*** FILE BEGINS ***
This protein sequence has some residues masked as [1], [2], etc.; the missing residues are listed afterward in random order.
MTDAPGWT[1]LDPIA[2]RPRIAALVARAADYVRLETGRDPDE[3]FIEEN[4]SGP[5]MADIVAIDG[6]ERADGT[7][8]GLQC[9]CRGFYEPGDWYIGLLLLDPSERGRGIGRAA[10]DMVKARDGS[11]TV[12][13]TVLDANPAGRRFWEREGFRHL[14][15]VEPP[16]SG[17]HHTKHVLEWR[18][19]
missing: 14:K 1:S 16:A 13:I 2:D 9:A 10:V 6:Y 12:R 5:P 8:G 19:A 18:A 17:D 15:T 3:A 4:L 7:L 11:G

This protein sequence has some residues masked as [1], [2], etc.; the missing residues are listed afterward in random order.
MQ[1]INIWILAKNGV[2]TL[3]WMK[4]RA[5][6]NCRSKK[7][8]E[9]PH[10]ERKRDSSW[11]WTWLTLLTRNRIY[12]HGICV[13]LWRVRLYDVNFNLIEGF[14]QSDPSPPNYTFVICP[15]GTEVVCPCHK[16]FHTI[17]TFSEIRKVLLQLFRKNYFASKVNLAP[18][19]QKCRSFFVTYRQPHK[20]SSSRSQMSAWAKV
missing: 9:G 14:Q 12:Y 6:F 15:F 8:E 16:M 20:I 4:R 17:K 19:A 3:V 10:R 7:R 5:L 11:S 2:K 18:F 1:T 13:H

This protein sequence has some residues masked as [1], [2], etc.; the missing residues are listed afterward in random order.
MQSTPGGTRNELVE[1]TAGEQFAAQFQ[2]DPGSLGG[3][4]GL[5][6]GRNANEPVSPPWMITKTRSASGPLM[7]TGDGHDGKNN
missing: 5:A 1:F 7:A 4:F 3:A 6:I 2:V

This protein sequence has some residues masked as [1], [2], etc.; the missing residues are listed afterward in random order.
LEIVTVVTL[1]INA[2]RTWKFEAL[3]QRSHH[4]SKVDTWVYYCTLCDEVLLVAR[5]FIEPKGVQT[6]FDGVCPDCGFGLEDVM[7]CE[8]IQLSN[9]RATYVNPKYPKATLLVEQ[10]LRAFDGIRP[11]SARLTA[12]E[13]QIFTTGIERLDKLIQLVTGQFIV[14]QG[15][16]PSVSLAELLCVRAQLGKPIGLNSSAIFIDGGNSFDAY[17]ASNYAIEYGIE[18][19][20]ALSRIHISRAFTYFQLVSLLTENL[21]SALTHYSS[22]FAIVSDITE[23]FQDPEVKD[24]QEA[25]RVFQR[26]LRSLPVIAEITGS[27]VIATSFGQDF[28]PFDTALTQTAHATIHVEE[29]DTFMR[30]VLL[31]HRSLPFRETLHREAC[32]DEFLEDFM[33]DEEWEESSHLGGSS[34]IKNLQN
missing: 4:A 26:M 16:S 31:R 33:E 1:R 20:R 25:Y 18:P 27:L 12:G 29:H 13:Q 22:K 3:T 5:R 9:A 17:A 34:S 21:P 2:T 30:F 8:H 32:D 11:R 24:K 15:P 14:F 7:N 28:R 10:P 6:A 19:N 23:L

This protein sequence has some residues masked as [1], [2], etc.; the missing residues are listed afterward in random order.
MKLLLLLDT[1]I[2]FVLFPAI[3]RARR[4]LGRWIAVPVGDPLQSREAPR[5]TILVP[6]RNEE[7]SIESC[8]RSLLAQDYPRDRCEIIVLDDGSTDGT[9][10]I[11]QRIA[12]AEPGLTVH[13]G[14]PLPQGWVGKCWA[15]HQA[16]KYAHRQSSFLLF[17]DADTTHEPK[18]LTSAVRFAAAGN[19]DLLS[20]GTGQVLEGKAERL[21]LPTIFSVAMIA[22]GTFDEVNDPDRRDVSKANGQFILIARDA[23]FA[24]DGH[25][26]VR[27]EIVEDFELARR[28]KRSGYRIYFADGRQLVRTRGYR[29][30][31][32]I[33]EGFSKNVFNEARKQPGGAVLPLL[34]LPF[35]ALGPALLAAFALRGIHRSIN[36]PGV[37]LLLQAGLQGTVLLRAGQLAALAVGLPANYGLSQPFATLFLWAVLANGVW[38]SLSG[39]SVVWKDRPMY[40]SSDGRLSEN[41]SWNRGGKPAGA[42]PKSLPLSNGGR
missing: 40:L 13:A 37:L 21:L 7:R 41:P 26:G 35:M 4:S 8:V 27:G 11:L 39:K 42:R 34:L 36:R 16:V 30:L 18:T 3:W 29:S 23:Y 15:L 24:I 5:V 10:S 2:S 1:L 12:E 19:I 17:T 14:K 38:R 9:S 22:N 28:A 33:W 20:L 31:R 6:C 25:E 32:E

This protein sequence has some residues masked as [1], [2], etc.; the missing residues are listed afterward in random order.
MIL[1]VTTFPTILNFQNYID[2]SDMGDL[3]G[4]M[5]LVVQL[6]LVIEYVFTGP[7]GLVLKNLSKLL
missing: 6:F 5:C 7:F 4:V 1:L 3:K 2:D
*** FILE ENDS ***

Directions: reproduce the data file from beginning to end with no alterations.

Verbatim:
This protein sequence has some residues masked as [1], [2], etc.; the missing residues are listed afterward in random order.
MTDAPGWT[1]LDPIA[2]RPRIAALVARAADYVRLETGRDPDE[3]FIEEN[4]SGP[5]MADIVAIDG[6]ERADGT[7][8]GLQC[9]CRGFYEPGDWYIGLLLLDPSERGRGIGRAA[10]DMVKARDGS[11]TV[12][13]TVLDANPAGRRFWEREGFRHL[14][15]VEPP[16]SG[17]HHTKHVLEWR[18][19]
missing: 14:K 1:S 16:A 13:I 2:D 9:A 10:V 6:Y 12:R 5:P 8:G 19:A 18:A 17:D 15:T 3:A 4:L 7:L 11:G

This protein sequence has some residues masked as [1], [2], etc.; the missing residues are listed afterward in random order.
MQ[1]INIWILAKNGV[2]TL[3]WMK[4]RA[5][6]NCRSKK[7][8]E[9]PH[10]ERKRDSSW[11]WTWLTLLTRNRIY[12]HGICV[13]LWRVRLYDVNFNLIEGF[14]QSDPSPPNYTFVICP[15]GTEVVCPCHK[16]FHTI[17]TFSEIRKVLLQLFRKNYFASKVNLAP[18][19]QKCRSFFVTYRQPHK[20]SSSRSQMSAWAKV
missing: 9:G 14:Q 12:Y 6:F 15:F 8:E 16:M 20:I 4:R 17:K 19:A 3:V 10:R 7:R 5:L 11:S 2:K 18:F 1:T 13:H

This protein sequence has some residues masked as [1], [2], etc.; the missing residues are listed afterward in random order.
MQSTPGGTRNELVE[1]TAGEQFAAQFQ[2]DPGSLGG[3][4]GL[5][6]GRNANEPVSPPWMITKTRSASGPLM[7]TGDGHDGKNN
missing: 5:A 1:F 7:A 4:F 3:A 6:I 2:V

This protein sequence has some residues masked as [1], [2], etc.; the missing residues are listed afterward in random order.
LEIVTVVTL[1]INA[2]RTWKFEAL[3]QRSHH[4]SKVDTWVYYCTLCDEVLLVAR[5]FIEPKGVQT[6]FDGVCPDCGFGLEDVM[7]CE[8]IQLSN[9]RATYVNPKYPKATLLVEQ[10]LRAFDGIRP[11]SARLTA[12]E[13]QIFTTGIERLDKLIQLVTGQFIV[14]QG[15][16]PSVSLAELLCVRAQLGKPIGLNSSAIFIDGGNSFDAY[17]ASNYAIEYGIE[18][19][20]ALSRIHISRAFTYFQLVSLLTENL[21]SALTHYSS[22]FAIVSDITE[23]FQDPEVKD[24]QEA[25]RVFQR[26]LRSLPVIAEITGS[27]VIATSFGQDF[28]PFDTALTQTAHATIHVEE[29]DTFMR[30]VLL[31]HRSLPFRETLHREAC[32]DEFLEDFM[33]DEEWEESSHLGGSS[34]IKNLQN
missing: 4:A 26:M 16:S 31:R 33:E 1:R 20:R 25:Y 18:P 27:L 12:G 29:H 13:Q 22:K 3:T 5:R 9:A 17:A 34:S 21:P 2:T 30:F 8:H 32:D 11:R 24:K 15:P 14:F 7:N 28:R 10:P 6:A 19:N 23:L

This protein sequence has some residues masked as [1], [2], etc.; the missing residues are listed afterward in random order.
MKLLLLLDT[1]I[2]FVLFPAI[3]RARR[4]LGRWIAVPVGDPLQSREAPR[5]TILVP[6]RNEE[7]SIESC[8]RSLLAQDYPRDRCEIIVLDDGSTDGT[9][10]I[11]QRIA[12]AEPGLTVH[13]G[14]PLPQGWVGKCWA[15]HQA[16]KYAHRQSSFLLF[17]DADTTHEPK[18]LTSAVRFAAAGN[19]DLLS[20]GTGQVLEGKAERL[21]LPTIFSVAMIA[22]GTFDEVNDPDRRDVSKANGQFILIARDA[23]FA[24]DGH[25][26]VR[27]EIVEDFELARR[28]KRSGYRIYFADGRQLVRTRGYR[29][30][31][32]I[33]EGFSKNVFNEARKQPGGAVLPLL[34]LPF[35]ALGPALLAAFALRGIHRSIN[36]PGV[37]LLLQAGLQGTVLLRAGQLAALAVGLPANYGLSQPFATLFLWAVLANGVW[38]SLSG[39]SVVWKDRPMY[40]SSDGRLSEN[41]SWNRGGKPAGA[42]PKSLPLSNGGR
missing: 40:L 13:A 37:L 21:L 7:R 41:P 26:G 35:M 4:S 8:V 27:G 11:L 39:K 42:R 34:L 36:R 16:V 30:L 18:T 3:W 29:S 23:Y 15:L 24:I 5:V 10:S 2:S 1:L 12:E 19:I 17:T 14:K 38:R 9:S 22:N 28:A 33:W 20:L 31:R 6:C 25:E 32:E

This protein sequence has some residues masked as [1], [2], etc.; the missing residues are listed afterward in random order.
MIL[1]VTTFPTILNFQNYID[2]SDMGDL[3]G[4]M[5]LVVQL[6]LVIEYVFTGP[7]GLVLKNLSKLL
missing: 6:F 5:C 7:F 4:V 1:L 3:K 2:D